THE presidency has warned that no group or faction must issue quit notices to any Nigerian living in any part of the country.
Garba Shehu, the senior special assistant to the president on media and publicity, stated this in a statement on Wednesday in reaction to threats by Muslim Solidarity Forum (MSF), a Sokoto-based Muslim group, giving Matthew Kukah, the Bishop of Sokoto Diocese, an ultimatum to apologise for his Christmas message or vacate the State.
Kukah had spoken against how President Muhammadu Buhari is handling the affairs of the nation during his Christmas message to his teeming congregation in Sokoto.
He accused the president of turning nepotism into a state policy, noting that there could have been a coup if a non-northern Muslim president had done a fraction of what the president is doing.
He also said that the president is promoting and institutionalising a northern hegemony that has reduced others in public life to second-class status.
Kukah’s comments have earned him criticisms from the handlers of the president, sympathizers of the Buhari administration, sociopolitical bodies like the Arewa Youth Consultative Forum (AYCF) and religious body like Muslim Rights Concern (MURIC).
The latest threat by MSF was contained in a statement on Wednesday signed by its acting chairman, Isa Maishanu.
Isa said Kukah’s Christmas message was trying to break the age-long peaceful coexistence between the predominantly Muslim population and their Christian guests.
He called upon the cleric to “quickly and quietly leave the seat of Caliphate” or immediately stop his “malicious vituperations against Islam and Muslims” and tender unreserved apology to the Muslim Ummah.
According to the statement, “In February 2020, he (Kukah) staged a demonstration in the heart of Sokoto over the killing of a single Christian priest, presumably, by the Boko Haram insurgents, but did not consider hundreds of Muslims, Fulani herders that were mercilessly killed by the Christian militia in Taraba state in 2018.”
The statement went further to ask the clergyman what he thought could happen if the peace-loving Muslims of the seat of Caliphate, responded to his incessant provocative attacks on them and their religion like what happened in Kafanchan 1987, Zango Kataf 1992, Tafawa Balewa in 1991, 1993, 1995 and 2001, Yelwa Shandam 2004, Zonkwa and Jarkasa in 2011?”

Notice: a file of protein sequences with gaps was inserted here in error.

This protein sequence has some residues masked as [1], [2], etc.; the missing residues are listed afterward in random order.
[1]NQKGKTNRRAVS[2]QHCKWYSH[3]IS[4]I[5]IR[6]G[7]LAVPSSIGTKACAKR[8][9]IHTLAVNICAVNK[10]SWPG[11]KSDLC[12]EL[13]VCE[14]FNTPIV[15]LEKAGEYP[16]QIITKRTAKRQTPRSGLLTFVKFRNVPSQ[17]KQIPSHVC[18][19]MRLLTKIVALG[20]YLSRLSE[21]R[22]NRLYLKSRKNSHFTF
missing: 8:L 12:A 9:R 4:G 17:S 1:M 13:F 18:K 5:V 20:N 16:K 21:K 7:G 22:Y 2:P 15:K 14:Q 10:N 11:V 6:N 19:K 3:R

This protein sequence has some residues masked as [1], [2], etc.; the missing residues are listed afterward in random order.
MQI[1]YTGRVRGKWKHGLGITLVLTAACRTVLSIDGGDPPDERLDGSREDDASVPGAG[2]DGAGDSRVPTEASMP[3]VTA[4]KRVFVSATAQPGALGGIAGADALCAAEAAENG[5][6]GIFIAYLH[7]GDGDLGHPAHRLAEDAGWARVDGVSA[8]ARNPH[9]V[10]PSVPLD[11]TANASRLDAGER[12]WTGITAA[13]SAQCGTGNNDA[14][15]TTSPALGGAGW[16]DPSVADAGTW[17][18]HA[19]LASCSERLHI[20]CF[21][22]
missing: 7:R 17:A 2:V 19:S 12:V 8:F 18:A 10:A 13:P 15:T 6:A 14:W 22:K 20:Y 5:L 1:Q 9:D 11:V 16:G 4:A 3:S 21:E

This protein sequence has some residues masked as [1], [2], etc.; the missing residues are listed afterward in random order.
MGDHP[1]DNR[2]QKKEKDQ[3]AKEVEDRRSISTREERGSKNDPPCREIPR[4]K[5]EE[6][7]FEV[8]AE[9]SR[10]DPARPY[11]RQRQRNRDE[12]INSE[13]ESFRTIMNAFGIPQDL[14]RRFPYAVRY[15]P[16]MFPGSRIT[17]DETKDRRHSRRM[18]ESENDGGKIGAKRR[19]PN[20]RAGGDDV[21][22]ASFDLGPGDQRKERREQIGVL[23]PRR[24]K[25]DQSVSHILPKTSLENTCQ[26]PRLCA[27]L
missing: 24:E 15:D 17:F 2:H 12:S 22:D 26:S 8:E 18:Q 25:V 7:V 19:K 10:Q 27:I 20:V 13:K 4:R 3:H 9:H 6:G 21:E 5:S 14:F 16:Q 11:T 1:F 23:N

However, Garba said the ultimatum by the group “is wrong because it is not in line with the Constitution of the Federal Republic of Nigeria.”
“Under our Constitution, every citizen has the right to, among others, freedom of speech and expression, the right to own property and reside in any part of the country, and the right to move freely without any inhibitions.
Nigeria’s strength lies in its diversity. The right for all religions to co-exist is enshrined in this country’s Constitution. The duty of the government, more so, this democratic government, is to ensure that the Constitution is respected. But all must respect the rights and sensitivities of their fellow Nigerians.”
He noted that Kukah has greatly offended many with his controversial remarks against the government and the person of the President, with some even accusing him of voicing anti-Islamic rhetoric noting that “on matters such as these, responsible leadership in any society must exercise restraint.”
“Knee-jerk reactions will not only cause the fraying of enduring relationships, but also the evisceration of peaceful communities such as Sokoto, the headquarters of the Muslim community as beacon of pluralism and tolerance.
Garba added that under Nigeria laws, groups or factions must not give quit notices, neither should they unilaterally sanction any perceived breaches. Where they occur, it is the courts of law that should adjudicate. Unilateral action is not the way to go.
“Groups such as the Muslim Solidarity Forum must be seen to share and uphold the country’s multi-religious principles. And individuals like Father Kukah must respect the feelings of his fellow Nigerians in his private and public utterances,” he said.